Pursuant to the terms of the PSA, on the youngest child's emancipation, "James filed a post-judgment motion to compel the listing and sale of the marital home." Ibid. "Ginger filed a cross-motion to buy out James' interest for one-half of the value that had been established by a broker's market analysis in 1996." Ibid. She also "certified that her understanding was that the PSA gave her a right of first refusal at the 1996 value in return for her obligation to pay all of the carrying charges on the house. . . ." Ibid. James certified that the 1996 market analysis was "merely to assist him in deciding whether to sell to a third party at the time of the divorce." Ibid.

"Without holding an evidentiary hearing, the trial judge ruled that Ginger's right to a buy-out was to be at current market value when exercised." Id. at 263. "Ginger appealed, and the Appellate Division reversed, concluding that the PSA was ambiguous because it did not specify the price at which the parties could exercise their respective buy-out options." Ibid. "Because the parties offered conflicting proofs concerning the meaning of the provision, and because the panel found that James' attorney drafted the agreement," it applied the doctrine of contra proferentem*fn2 and held that "any ambiguity would be construed in Ginger's favor." Ibid. The panel also stated that "[g]iving Ginger the benefit of all favorable inferences from the evidence, a factfinder could conclude that the agreement should be construed as she contends, and thus, a plenary hearing was required." Ibid.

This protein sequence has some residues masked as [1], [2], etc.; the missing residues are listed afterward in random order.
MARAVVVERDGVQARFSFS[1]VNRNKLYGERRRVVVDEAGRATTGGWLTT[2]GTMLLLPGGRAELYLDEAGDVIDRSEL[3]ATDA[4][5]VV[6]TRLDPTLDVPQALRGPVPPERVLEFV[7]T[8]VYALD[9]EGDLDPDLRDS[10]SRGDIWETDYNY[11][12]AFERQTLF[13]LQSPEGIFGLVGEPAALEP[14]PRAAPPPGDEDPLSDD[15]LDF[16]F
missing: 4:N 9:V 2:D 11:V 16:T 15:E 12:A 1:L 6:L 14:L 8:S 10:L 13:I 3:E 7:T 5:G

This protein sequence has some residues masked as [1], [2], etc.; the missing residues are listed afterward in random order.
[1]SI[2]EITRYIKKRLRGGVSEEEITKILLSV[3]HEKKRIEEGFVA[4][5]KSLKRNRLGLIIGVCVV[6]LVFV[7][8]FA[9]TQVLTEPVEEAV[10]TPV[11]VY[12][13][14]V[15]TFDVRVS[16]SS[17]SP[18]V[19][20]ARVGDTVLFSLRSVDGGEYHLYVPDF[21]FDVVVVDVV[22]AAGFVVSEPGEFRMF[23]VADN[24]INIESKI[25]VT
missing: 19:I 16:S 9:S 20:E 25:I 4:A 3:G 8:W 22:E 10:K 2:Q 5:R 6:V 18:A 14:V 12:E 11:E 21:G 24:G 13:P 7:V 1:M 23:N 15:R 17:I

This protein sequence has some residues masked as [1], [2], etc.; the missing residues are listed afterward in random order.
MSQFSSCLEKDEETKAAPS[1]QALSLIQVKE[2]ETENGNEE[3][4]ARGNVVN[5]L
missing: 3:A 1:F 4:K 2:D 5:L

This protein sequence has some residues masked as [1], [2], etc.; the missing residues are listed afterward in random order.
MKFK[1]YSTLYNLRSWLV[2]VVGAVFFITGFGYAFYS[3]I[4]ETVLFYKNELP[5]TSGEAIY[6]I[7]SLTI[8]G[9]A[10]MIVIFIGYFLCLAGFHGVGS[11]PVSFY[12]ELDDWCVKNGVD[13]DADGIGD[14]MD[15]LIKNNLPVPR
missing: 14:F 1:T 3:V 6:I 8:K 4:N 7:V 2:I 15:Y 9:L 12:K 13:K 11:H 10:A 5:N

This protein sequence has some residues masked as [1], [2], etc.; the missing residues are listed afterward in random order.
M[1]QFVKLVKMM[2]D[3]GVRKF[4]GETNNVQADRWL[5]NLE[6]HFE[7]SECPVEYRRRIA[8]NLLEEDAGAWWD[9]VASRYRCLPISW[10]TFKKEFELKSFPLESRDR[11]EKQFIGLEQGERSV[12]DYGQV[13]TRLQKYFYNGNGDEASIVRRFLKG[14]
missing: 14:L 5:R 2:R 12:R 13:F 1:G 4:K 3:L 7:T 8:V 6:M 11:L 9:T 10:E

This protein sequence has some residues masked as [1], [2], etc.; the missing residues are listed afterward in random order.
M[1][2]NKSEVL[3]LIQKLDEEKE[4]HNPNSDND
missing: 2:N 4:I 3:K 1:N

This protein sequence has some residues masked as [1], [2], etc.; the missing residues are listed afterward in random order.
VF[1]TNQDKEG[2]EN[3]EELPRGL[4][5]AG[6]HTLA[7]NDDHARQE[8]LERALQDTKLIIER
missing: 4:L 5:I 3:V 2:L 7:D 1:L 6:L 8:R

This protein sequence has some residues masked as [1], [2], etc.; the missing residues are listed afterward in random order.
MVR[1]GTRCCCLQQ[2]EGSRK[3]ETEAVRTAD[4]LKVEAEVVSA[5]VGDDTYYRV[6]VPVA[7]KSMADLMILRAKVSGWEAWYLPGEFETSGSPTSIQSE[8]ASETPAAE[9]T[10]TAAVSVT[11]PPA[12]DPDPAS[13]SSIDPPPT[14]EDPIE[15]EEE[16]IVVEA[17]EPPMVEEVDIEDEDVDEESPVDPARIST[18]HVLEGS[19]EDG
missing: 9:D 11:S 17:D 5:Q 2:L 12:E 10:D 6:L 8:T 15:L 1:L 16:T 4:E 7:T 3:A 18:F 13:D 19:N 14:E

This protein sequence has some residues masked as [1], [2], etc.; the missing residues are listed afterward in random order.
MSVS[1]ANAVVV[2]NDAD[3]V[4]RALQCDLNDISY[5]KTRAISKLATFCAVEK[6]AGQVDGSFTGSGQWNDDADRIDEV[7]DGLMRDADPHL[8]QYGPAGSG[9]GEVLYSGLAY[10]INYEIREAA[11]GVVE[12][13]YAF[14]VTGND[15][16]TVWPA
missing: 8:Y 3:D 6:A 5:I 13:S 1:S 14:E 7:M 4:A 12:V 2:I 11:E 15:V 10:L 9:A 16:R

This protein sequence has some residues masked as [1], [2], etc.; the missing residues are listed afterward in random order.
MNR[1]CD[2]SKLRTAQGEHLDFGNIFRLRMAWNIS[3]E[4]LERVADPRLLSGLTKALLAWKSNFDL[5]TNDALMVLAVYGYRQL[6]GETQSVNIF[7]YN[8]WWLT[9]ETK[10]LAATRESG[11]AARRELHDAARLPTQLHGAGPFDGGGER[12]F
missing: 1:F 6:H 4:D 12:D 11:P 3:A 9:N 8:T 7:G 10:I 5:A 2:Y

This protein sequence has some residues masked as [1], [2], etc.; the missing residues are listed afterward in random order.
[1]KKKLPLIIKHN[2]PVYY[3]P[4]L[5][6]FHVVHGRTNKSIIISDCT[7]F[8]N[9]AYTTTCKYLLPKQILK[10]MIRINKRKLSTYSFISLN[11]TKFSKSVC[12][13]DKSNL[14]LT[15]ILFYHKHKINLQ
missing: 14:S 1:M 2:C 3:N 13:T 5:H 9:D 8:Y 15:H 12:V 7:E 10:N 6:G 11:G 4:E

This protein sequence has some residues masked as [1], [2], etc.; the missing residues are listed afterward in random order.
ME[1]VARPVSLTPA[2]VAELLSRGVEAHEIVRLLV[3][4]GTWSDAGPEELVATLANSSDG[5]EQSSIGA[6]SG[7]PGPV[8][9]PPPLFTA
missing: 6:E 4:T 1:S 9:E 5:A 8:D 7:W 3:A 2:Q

At the plenary hearing, both parties testified and various drafts of the PSA were received into evidence. Id. at 263-64. "After the plenary hearing, the trial judge concluded that the PSA was ambiguous and that, in accordance with the Appellate Division's instructions, the ambiguity had to be construed in Ginger's favor because James' lawyer drafted the contract." Id. at 265. In reaching that conclusion, "the judge made no findings about the parties' intentions or credibility." Ibid.

James appealed, and the Appellate Division affirmed. James then filed a petition for certification that we granted. Pacifico v. Pacifico, 188 N.J. 576 (2006).

In ruling, we first noted that "neither party argue[d] that no agreement existed regarding the valuation date when the PSA was executed." Pacifico, supra, 190 N.J. at 266. Rather, "both contended that, when they signed the agreement, there was a clear understanding between them regarding the buy-out value to be ascribed to the house." Id. at 267. They disagreed as to what that understanding was: Ginger contended the value was set at the time of the judgment, whereas James claimed that the property was to be valued as of the triggering event. Ibid. Because of that disagreement, we held that a plenary hearing was appropriate. Ibid.